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It seems like every other week I have a new injury: hip issues, Achilles tendonitis, back problems. I’m afraid this will stunt my career— it’s hard to improve when I’m always injured. What can I do? —Frustrated
Injuries are exasperating, but nonetheless a part of our profession. Make sure you’re taking time to heal properly. It’s tempting to try to push through when you should be resting. I developed a rare hip injury early in my career. I could barely lift my leg, but I was so anxious about casting that I did not have it properly evaluated for months. Well, I didn’t get the part, and I permanently damaged my hip. I also developed knee and ankle problems as a result of compensating.
Use the time off as an opportunity to learn about your body’s weaknesses, quirks and asymmetries. I found that my right hip socket cocks slightly inward, so certain muscles are weaker. Now I regularly stretch and strengthen that side to prevent further strains.
Once your body is well enough to get back to class, don’t be embarrassed if you need to modify combinations for a while. You’ll learn to work correctly, which will benefit your dancing in the end.
I’m never satisfied with my pointe shoes. I’ve tried several and they always make my feet look more turned in than they actually are! What should I do? —Janice, California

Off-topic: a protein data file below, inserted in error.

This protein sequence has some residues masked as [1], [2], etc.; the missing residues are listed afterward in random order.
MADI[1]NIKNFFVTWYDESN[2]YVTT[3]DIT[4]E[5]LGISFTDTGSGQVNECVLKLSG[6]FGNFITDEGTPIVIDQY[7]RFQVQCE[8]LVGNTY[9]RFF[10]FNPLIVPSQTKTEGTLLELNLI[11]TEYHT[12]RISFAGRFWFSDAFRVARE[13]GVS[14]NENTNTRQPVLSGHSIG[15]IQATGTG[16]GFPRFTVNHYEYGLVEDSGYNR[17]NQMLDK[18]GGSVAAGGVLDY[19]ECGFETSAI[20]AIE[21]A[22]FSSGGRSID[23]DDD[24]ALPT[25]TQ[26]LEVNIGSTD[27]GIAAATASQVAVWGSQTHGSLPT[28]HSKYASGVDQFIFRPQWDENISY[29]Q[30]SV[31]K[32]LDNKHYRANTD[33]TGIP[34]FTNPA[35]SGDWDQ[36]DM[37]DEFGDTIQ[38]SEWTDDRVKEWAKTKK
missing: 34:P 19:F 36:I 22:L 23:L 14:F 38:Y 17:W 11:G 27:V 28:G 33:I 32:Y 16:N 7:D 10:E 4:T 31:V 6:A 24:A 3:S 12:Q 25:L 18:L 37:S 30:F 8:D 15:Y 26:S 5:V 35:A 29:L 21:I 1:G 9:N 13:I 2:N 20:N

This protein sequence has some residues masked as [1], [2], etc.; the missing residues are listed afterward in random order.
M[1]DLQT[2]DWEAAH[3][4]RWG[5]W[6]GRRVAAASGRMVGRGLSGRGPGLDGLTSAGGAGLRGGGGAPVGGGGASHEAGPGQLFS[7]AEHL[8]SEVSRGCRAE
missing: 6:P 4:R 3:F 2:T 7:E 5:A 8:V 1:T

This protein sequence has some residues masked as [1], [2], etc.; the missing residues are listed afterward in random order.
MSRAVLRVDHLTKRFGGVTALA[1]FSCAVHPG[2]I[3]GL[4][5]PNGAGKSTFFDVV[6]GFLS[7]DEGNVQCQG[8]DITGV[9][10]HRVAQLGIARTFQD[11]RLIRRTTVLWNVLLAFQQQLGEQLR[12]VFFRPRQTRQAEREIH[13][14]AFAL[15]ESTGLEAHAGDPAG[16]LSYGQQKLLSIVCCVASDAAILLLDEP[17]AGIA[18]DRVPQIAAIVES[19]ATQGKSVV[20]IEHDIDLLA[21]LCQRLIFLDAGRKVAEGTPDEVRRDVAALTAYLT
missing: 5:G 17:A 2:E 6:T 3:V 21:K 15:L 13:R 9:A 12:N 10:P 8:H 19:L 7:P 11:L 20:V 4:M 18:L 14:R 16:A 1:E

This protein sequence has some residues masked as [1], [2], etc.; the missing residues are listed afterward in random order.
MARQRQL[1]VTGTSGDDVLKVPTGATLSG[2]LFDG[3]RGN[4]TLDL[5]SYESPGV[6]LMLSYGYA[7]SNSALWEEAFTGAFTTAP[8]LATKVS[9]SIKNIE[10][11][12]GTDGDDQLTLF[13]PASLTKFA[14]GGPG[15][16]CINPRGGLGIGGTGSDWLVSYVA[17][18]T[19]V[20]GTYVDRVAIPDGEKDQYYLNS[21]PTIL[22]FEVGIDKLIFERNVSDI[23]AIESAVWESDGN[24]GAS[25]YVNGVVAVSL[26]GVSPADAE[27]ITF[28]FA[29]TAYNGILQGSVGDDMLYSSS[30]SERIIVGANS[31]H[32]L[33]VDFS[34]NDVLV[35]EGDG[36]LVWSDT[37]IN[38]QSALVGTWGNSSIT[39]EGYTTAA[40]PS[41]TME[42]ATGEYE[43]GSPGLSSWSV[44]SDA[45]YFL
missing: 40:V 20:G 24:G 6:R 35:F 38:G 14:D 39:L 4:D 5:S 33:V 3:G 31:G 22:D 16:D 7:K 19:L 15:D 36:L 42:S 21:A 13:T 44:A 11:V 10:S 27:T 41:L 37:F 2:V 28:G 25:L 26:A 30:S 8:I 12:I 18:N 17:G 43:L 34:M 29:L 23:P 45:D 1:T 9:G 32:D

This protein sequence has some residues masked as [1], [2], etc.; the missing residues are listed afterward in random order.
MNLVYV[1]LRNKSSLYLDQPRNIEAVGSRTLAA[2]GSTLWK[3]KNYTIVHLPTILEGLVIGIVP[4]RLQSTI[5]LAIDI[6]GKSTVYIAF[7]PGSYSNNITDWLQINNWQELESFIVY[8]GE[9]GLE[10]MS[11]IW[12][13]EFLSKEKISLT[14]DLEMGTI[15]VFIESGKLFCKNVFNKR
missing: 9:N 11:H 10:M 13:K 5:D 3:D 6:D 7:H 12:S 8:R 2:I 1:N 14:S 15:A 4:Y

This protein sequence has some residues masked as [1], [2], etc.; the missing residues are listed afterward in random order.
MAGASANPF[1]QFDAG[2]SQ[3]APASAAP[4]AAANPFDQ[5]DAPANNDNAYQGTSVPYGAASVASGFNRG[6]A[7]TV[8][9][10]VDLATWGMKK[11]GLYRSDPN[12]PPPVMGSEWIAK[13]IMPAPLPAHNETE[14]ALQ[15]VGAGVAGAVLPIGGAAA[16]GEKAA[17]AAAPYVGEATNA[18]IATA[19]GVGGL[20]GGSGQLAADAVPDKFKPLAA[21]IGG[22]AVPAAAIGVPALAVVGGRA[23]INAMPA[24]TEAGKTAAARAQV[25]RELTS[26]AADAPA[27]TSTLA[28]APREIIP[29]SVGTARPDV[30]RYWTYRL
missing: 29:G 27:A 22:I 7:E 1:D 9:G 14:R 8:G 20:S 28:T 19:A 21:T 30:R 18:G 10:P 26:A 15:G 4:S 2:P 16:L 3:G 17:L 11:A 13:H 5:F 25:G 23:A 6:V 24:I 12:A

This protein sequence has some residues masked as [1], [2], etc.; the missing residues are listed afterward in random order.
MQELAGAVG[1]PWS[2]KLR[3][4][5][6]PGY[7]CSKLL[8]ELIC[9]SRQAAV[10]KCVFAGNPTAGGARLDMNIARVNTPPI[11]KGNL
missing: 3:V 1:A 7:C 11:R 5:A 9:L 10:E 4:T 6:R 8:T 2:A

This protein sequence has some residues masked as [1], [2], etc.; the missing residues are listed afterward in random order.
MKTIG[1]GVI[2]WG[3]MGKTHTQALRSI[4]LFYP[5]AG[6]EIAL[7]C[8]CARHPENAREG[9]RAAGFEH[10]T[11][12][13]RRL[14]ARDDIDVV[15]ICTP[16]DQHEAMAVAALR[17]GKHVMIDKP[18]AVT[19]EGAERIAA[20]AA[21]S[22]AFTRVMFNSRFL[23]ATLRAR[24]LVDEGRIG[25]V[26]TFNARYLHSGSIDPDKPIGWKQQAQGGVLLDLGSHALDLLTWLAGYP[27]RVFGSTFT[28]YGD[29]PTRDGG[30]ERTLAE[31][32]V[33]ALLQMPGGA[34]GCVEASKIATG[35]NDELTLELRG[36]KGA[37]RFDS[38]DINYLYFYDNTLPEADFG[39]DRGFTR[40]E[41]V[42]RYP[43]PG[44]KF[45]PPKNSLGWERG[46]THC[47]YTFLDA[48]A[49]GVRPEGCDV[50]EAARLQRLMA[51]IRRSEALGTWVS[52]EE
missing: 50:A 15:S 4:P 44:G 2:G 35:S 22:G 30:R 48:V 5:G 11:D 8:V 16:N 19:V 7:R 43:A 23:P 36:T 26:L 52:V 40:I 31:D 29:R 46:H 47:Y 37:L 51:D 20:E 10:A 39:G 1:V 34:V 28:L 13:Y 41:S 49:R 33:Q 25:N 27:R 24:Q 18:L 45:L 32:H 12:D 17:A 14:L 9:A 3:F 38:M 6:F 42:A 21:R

Pointe shoes can sometimes magnify imperfections. In all honesty, maintaining turnout is more difficult once you’ve got the boots on. Make sure you’re taking a sincere look at your technique and not just blaming your shoes.
That said, finding the perfect pair takes a while. I’ve changed my shoes many times during my career. Find a professional fitter to measure your feet and recommend shoes based on your foot type. “Look at the box shape of your shoe,” says Mary Carpenter, a New York–based teacher and shoe fitter. “If you have a square foot and you’re wearing a tapered box, it’s going to twist. If you have a narrow, tapered foot and you wear a square box, you’re going to sink in it.”
There are also tricks that can improve the look of your shoe. Some dancers criss-cross their elastics to tighten up excess material, or sew the sides down lower. Consider trying a special-order shoe. They take a while to come in, but you can customize everything to your liking.
My arabesque is stuck at 90 degrees. How can I make it go higher? —Talia, Florida
I’m so glad you asked—I used to have the same problem! Thankfully, my arabesque significantly improved over time. It’s still not great—94 degrees on a warm day—but at least it’s acceptable.
I suspect you either have an inflexible back or you’re holding your arabesque improperly. Or both, as was my case. Luckily, a teacher taught me a great exercise that can help you increase flexibility and find proper placement.
You’ll need two portable barres and a mirror. Set the barres parallel to the mirror, one about four feet behind the other. Take an arabesque, placing your foot on the back barre and your hands on the front barre. Observe your position. Are your shoulders down and square, ribs aligned, hips pulled up, arabesque leg turned out and behind you? (Use a lower barre if you can’t maintain the correct position.) Take three slow, deep pliés, keeping your upper back lifted. After the third plié, lift your back leg off the barre (without compromising your shoulders), hold, and lower the leg back down. Repeat, for a total of four times on each side. Stretch your back and hips in the opposite direction as soon as you’re finished. My flexibility, position and strength improved, and hopefully yours will, too.